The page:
The International Auditing and Assurance Standards Board (IAASB) today released for public comment a discussion paper exploring key issues relating to disclosures in financial statements. Titled The Evolving Nature of Financial Reporting: Disclosure and Its Audit Implications, the paper highlights recent trends in the range, volume, and complexity of financial statement disclosures, and explores issues and practical challenges in preparing, auditing, and using them. In addition, in order to stimulate further debate on audit quality, and in its continuing efforts to facilitate robust audits in the public interest, the IAASB today also released a publication titled Audit Quality: An IAASB Perspective.
Financial Statement Disclosures
“Over the past several years, we have witnessed a transformation in the nature and extent of disclosures; for example, it is now common to see disclosures that are more forward-looking or qualitative,” noted Prof. Arnold Schilder, IAASB chairman. He added, “Such disclosures are critical—as one investor said to me, ‘We care more about the “soft stuff.”’ This development, however, raises important issues and challenges for preparers and auditors alike. Through this discussion paper, the IAASB seeks to better understand different viewpoints on a range of issues about financial statement disclosure practices, as well as the implications from an auditing perspective.”
The discussion paper addresses critical issues such as challenges in preparing disclosures, the nature and extent of evidence for different types of disclosures, and the application of the concept of materiality to disclosures. Views from all stakeholders are sought, and the discussion paper asks specific questions of preparers; investors, lenders, and other creditors; regulators; and auditors. A consultation period of over four months has been provided to enable stakeholders to consider the complex issues addressed in the discussion paper.
“Audit quality is at the heart of the IAASB’s mandate to set high-quality auditing standards,” noted Prof. Schilder. “However, while our clarified International Standards on Auditing (ISAs) make an important contribution to audit quality worldwide, they are not the only element of audit quality. Also, it has been clear from our various stakeholder outreach efforts that there are many different perspectives on audit quality. This publication aims to help raise stakeholders’ awareness of the many different views and influences on audit quality, as well as of the complexity and multifaceted nature of audit quality.”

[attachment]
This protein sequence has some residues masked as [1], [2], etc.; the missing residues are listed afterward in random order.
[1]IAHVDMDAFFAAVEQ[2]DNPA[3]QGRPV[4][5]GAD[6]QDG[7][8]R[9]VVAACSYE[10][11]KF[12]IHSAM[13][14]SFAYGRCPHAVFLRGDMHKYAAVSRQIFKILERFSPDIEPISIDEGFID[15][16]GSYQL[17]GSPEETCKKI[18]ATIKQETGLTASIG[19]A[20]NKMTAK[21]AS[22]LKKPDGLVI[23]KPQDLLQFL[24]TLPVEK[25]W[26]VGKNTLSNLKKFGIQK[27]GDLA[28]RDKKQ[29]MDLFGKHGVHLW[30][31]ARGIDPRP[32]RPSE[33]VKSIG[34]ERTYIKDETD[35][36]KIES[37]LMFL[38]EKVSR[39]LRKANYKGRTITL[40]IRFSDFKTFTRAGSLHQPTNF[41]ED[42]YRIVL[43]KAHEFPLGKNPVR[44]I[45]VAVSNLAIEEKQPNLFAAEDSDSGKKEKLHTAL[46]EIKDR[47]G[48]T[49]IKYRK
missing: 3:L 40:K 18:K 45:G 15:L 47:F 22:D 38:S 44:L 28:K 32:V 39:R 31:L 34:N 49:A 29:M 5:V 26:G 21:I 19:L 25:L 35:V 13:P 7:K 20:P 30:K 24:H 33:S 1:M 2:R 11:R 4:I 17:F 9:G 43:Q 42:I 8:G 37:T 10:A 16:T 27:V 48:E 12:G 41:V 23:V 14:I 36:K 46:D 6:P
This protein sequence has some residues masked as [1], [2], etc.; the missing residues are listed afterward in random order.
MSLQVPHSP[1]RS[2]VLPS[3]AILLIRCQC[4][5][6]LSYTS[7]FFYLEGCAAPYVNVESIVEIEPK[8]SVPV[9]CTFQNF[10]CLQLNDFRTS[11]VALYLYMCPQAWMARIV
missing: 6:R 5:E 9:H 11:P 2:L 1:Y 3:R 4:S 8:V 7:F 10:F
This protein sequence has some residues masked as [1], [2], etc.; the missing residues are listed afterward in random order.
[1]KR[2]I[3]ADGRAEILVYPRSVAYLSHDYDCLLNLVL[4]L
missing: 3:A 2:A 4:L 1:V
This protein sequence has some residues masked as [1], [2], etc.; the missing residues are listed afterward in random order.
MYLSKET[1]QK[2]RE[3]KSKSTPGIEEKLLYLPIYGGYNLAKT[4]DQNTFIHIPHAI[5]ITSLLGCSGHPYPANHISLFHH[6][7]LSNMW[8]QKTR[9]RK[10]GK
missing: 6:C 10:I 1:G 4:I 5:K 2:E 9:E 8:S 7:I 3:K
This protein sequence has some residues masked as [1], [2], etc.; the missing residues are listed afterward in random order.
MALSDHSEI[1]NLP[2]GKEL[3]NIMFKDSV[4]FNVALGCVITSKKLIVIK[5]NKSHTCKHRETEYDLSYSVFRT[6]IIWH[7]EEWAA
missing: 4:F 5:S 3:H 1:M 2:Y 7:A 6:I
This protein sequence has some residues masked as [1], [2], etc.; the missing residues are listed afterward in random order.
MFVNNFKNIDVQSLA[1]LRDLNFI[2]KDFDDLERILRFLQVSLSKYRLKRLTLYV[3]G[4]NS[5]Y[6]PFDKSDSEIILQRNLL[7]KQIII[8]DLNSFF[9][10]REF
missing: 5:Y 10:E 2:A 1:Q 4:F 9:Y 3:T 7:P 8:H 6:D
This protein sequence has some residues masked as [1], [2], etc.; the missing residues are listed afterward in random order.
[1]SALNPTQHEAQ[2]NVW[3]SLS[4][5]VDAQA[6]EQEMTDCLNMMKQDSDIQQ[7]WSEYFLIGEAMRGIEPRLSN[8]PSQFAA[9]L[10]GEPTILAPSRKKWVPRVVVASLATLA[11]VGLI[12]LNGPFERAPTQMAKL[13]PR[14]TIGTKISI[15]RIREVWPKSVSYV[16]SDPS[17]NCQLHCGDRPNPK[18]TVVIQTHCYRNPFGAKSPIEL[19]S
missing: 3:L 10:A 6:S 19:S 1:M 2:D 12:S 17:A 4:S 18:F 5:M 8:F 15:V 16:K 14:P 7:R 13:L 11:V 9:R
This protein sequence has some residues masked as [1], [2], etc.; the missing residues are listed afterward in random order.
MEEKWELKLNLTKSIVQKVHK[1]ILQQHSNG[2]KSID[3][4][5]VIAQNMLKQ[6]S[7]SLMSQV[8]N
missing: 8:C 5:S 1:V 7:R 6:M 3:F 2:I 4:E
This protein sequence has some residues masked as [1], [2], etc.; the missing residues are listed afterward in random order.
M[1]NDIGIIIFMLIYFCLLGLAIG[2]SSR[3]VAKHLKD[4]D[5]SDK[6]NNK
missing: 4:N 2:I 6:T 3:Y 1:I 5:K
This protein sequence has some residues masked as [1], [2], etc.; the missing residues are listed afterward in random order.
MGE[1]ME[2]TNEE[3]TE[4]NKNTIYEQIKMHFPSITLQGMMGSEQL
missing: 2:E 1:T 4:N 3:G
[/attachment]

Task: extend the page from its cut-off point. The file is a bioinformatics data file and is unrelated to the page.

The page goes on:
“The publication is intended to stimulate further thought and discussion on audit quality among stakeholders, while recognizing the importance of international consensus on audit quality matters,” explained IAASB Technical Director James Gunn. “At the same time, the IAASB recognizes that more can be done to maintain and enhance audit quality. The IAASB will continue to explore how it may do so throughout 2011 and beyond.”
How to Comment
The IAASB invites all stakeholders to comment on its proposals. To access the discussion paper on financial statement disclosures or submit a comment, visit the IAASB’s website at www.iaasb.org/ExposureDrafts.php. Comments on the discussion paper on financial statement disclosures are requested by June 1, 2011.
Perspectives on audit quality and views on key audit quality issues are welcomed by the IAASB at any time. They may be submitted in writing to one or more of the key IAASB contacts listed in the audit quality publication.
About the IAASB
The IAASB (www.iaasb.org) develops auditing and assurance standards and guidance for use by all professional accountants under a shared standard-setting process involving the Public Interest Oversight Board, which oversees the activities of the IAASB, and the IAASB Consultative Advisory Group, which provides public interest input into the development of the standards and guidance. The structures and processes that support the operations of the IAASB are facilitated by IFAC.
IFAC (www.ifac.org) is the global organization for the accountancy profession, dedicated to serving the public interest by strengthening the profession and contributing to the development of strong international economies. It is comprised of 164 members and associates in 125 countries and jurisdictions, representing approximately 2.5 million accountants in public practice, education, government service, industry, and commerce.